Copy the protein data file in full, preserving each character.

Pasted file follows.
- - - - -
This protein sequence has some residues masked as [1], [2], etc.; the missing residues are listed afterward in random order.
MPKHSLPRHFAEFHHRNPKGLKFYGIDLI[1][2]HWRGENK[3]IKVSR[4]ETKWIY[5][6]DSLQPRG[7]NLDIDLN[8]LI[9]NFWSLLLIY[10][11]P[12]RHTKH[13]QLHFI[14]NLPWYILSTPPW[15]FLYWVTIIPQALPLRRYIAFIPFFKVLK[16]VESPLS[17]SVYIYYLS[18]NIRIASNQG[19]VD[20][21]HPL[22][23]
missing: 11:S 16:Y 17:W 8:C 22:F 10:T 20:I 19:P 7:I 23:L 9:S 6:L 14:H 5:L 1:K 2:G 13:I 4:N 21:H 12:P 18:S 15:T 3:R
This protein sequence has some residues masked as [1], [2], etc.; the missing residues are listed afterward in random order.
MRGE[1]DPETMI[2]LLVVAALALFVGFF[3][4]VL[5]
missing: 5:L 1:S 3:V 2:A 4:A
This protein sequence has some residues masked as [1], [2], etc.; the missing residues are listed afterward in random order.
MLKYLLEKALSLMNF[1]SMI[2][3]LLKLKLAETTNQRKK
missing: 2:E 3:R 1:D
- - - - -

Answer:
This protein sequence has some residues masked as [1], [2], etc.; the missing residues are listed afterward in random order.
MPKHSLPRHFAEFHHRNPKGLKFYGIDLI[1][2]HWRGENK[3]IKVSR[4]ETKWIY[5][6]DSLQPRG[7]NLDIDLN[8]LI[9]NFWSLLLIY[10][11]P[12]RHTKH[13]QLHFI[14]NLPWYILSTPPW[15]FLYWVTIIPQALPLRRYIAFIPFFKVLK[16]VESPLS[17]SVYIYYLS[18]NIRIASNQG[19]VD[20][21]HPL[22][23]
missing: 11:S 16:Y 17:W 8:C 22:F 10:T 20:I 19:P 7:I 23:L 9:S 6:L 14:H 5:L 1:K 2:G 13:I 4:N 21:H 12:P 18:S 15:T 3:R
This protein sequence has some residues masked as [1], [2], etc.; the missing residues are listed afterward in random order.
MRGE[1]DPETMI[2]LLVVAALALFVGFF[3][4]VL[5]
missing: 5:L 1:S 3:V 2:A 4:A
This protein sequence has some residues masked as [1], [2], etc.; the missing residues are listed afterward in random order.
MLKYLLEKALSLMNF[1]SMI[2][3]LLKLKLAETTNQRKK
missing: 2:E 3:R 1:D